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A Reducing standing waves with phase randomization

  1. Apr 20, 2016 #1
    Will constantly randomizing the phase of an audio signal, say a speaker in the corner of a square room, reduce standing waves (i.e. room modes) in the room?

    For example if you wanted to create a diffuse field in a small (i.e. no standing wave interference patterns) at low frequencies.
     
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  3. Apr 20, 2016 #2

    sophiecentaur

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    That would produce a frequency dependent amplitude modulation of the original programme. Could sound pretty unpleasant, I think.
     
  4. Apr 20, 2016 #3
    I doubt you get much interfetence of low frequency audio in a room that you couldn't fix with a mixer/equaliser.
     
  5. Apr 20, 2016 #4

    sophiecentaur

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    I was referring to the frequency of the random phase changes.
    The problem, I thing, would be that any variation at any frequency will be audible and probably unpleasant.
     
  6. Apr 20, 2016 #5
    Say the application is testing the sound insulation of a wall, where it is desired to have equal energy at all frequencies incident on the wall (to give a truer representation of the wall's performance). So 'audio quality' aside, would the random phase give a more even sound pressure level around the room or would the standing waves and the associated nodes/anti-nodes remain in the same position?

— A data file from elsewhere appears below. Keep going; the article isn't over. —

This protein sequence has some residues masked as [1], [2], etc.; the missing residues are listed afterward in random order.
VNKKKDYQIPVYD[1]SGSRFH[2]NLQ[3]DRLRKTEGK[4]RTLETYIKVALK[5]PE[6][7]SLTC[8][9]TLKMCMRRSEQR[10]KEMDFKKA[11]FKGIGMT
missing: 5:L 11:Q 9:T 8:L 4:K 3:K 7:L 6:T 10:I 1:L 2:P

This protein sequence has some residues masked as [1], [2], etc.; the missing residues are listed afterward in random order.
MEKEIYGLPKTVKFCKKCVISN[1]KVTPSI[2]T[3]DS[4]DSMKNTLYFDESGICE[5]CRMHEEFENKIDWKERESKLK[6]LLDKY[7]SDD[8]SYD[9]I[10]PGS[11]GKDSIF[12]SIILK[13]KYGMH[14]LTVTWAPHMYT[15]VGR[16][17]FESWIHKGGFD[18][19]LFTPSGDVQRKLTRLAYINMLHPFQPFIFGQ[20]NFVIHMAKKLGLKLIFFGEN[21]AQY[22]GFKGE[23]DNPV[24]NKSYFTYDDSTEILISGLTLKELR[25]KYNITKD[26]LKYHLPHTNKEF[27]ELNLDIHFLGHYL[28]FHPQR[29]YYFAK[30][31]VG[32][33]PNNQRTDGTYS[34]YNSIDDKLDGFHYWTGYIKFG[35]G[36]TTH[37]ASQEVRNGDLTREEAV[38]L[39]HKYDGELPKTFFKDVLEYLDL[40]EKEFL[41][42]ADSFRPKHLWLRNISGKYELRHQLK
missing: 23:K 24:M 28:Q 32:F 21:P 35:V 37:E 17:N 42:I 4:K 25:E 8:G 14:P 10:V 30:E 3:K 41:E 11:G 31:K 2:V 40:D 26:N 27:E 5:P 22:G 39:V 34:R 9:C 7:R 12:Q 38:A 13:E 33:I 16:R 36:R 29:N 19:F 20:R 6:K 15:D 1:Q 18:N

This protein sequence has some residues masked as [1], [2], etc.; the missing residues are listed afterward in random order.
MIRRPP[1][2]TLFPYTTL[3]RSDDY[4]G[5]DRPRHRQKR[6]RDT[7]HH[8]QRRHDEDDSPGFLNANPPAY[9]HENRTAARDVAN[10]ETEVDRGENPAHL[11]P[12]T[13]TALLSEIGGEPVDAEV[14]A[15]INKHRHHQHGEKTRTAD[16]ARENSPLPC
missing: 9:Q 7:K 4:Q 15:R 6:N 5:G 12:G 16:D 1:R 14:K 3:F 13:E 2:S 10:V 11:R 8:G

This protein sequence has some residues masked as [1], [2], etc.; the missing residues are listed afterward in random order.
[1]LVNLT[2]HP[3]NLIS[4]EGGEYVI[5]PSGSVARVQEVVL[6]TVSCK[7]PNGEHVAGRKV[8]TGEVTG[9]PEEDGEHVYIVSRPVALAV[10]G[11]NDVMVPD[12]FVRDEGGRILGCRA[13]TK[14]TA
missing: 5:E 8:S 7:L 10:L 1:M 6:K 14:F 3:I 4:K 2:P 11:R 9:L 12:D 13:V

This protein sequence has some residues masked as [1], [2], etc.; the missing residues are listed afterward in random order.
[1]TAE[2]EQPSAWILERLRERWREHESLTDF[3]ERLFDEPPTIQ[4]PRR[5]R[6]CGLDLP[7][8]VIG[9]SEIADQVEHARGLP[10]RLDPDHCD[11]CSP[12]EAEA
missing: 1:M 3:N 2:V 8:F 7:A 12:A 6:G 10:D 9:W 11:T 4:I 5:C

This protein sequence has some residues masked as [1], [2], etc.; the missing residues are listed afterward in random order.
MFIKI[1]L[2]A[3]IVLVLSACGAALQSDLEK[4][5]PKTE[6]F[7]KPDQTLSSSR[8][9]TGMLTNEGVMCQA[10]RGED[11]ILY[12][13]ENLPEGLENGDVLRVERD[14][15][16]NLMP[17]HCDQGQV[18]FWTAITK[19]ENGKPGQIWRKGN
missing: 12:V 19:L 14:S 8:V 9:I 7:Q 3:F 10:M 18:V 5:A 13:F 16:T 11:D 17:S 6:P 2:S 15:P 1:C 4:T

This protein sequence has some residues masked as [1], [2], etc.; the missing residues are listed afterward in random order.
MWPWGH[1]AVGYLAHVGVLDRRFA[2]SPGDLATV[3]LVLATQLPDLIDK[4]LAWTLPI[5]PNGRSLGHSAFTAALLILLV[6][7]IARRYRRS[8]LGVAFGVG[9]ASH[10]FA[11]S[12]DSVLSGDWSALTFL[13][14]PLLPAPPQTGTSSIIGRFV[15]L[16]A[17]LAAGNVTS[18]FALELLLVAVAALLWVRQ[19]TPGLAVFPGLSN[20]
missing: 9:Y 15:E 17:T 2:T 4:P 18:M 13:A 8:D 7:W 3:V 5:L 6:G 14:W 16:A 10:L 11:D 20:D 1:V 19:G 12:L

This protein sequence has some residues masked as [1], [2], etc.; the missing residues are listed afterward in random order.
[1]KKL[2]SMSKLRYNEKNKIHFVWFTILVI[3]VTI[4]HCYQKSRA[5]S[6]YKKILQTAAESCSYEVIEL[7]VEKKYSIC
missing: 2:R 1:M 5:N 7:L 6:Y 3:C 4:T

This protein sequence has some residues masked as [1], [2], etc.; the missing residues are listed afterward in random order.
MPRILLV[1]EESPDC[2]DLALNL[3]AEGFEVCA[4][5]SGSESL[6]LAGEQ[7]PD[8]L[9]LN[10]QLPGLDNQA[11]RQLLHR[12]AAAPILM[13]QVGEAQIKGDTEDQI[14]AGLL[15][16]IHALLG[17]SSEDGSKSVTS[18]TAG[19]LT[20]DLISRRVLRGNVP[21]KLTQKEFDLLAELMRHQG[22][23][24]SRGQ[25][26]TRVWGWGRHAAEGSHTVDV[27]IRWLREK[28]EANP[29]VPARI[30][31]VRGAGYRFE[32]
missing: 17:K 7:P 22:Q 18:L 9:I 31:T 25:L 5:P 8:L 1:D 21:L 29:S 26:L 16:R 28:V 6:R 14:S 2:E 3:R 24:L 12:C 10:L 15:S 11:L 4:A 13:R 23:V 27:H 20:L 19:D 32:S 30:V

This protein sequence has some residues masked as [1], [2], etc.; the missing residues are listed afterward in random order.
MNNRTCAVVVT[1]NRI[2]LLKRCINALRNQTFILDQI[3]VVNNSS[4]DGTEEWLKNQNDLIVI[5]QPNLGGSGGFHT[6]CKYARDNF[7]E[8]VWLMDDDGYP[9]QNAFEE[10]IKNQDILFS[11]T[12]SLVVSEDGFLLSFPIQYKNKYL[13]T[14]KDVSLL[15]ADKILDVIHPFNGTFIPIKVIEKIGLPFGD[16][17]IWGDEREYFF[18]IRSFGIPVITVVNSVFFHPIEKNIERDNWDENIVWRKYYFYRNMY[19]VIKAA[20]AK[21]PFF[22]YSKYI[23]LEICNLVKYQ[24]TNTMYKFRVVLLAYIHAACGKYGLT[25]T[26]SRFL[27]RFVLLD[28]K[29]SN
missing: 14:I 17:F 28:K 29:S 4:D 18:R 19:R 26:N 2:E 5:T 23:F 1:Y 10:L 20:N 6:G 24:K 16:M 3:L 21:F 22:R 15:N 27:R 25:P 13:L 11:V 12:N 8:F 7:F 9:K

7. Apr 20, 2016 #6

    sophiecentaur

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    If you are trying to measure, rather than to listen, I should think that a swept frequency measurement would take you through peaks and troughs in the sound level, measured in the room, as the phase difference of direct and reflected wave change with frequency. That would give a good indication of the absorbency of the wall material. I remember, years before you could buy RF vector analysers at a decent price, we used a R&S instrument that worked on the same principle to what I'm suggesting and it would give you the equivalent to a swept Voltage Standing Wave Ratio, which would tell you how good the termination was, on a cable.
    Now this method will not tell you 'sound insulation' because you need to measure levels on the other side of the wall BUT it will tell you the sound absorbency (but you don't know if the incident sound has gone through or been lost in the material of the wall.
     
    Last edited: Apr 20, 2016
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